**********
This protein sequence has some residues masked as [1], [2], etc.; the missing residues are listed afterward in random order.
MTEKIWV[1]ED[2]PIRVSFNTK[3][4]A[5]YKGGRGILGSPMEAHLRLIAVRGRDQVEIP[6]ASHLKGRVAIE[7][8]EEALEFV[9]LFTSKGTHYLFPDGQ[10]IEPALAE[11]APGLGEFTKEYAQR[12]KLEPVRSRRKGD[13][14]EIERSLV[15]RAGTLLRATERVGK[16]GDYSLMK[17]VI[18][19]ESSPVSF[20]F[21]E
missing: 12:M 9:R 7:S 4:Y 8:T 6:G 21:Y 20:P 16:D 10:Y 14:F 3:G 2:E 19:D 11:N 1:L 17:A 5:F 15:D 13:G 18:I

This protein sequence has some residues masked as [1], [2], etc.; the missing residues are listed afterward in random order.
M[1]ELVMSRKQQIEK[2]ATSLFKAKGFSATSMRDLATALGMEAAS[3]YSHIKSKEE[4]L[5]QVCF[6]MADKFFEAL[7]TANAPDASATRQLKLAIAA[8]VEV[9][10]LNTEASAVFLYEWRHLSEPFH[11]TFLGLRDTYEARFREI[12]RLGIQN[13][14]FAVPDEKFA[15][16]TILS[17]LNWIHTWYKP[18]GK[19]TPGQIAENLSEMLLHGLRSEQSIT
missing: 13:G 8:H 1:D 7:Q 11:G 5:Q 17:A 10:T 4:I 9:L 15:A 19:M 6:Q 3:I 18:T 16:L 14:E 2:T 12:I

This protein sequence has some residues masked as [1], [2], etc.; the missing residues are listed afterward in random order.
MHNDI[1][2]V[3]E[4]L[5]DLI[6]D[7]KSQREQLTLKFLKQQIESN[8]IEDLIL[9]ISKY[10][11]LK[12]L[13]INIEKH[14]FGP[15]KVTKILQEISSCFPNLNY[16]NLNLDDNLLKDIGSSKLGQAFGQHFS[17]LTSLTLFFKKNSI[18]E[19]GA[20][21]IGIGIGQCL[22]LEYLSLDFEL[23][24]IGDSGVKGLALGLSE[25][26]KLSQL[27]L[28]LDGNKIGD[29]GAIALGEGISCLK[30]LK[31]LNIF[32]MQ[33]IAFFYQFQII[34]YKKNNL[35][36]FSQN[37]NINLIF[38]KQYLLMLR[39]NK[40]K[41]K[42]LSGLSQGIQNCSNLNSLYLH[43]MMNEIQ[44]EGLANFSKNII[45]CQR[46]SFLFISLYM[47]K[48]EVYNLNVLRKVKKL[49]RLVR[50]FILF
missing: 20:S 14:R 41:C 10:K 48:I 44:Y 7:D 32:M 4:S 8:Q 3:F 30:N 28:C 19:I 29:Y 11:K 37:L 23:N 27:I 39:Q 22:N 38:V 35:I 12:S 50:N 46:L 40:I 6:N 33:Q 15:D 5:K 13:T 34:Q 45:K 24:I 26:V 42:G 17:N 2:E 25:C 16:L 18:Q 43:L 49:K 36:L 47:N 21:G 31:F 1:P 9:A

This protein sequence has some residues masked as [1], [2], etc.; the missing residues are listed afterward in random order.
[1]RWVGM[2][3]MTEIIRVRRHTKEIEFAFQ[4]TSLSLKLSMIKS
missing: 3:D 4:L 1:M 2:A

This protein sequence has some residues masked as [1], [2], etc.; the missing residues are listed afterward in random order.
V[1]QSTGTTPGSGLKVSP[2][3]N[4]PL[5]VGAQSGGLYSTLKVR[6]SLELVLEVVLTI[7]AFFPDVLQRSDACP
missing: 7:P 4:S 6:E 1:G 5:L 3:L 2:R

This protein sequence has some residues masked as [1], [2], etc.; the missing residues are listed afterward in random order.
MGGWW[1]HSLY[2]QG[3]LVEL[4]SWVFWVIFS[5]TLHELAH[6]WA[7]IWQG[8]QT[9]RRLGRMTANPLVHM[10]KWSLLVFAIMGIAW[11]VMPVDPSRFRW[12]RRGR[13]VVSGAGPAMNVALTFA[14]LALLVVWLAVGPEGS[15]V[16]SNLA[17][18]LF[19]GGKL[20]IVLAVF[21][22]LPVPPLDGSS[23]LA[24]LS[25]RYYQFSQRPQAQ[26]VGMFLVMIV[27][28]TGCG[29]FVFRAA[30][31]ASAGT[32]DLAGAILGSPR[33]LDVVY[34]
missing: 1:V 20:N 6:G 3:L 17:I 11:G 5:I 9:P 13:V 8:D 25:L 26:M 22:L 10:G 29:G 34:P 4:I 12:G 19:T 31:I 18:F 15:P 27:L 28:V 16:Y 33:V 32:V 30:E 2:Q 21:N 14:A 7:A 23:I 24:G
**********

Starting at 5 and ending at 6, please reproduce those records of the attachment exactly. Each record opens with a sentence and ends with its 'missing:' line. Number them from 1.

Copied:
This protein sequence has some residues masked as [1], [2], etc.; the missing residues are listed afterward in random order.
V[1]QSTGTTPGSGLKVSP[2][3]N[4]PL[5]VGAQSGGLYSTLKVR[6]SLELVLEVVLTI[7]AFFPDVLQRSDACP
missing: 7:P 4:S 6:E 1:G 5:L 3:L 2:R

This protein sequence has some residues masked as [1], [2], etc.; the missing residues are listed afterward in random order.
MGGWW[1]HSLY[2]QG[3]LVEL[4]SWVFWVIFS[5]TLHELAH[6]WA[7]IWQG[8]QT[9]RRLGRMTANPLVHM[10]KWSLLVFAIMGIAW[11]VMPVDPSRFRW[12]RRGR[13]VVSGAGPAMNVALTFA[14]LALLVVWLAVGPEGS[15]V[16]SNLA[17][18]LF[19]GGKL[20]IVLAVF[21][22]LPVPPLDGSS[23]LA[24]LS[25]RYYQFSQRPQAQ[26]VGMFLVMIV[27][28]TGCG[29]FVFRAA[30][31]ASAGT[32]DLAGAILGSPR[33]LDVVY[34]
missing: 1:V 20:N 6:G 3:L 17:I 11:G 5:I 9:P 13:V 8:D 25:L 26:M 22:L 10:G 29:G 34:P 4:I 12:G 19:T 31:I 18:F 15:P 27:L 28:V 16:Y 33:V 32:V 30:E 2:Q 21:N 14:A 7:A 23:I 24:G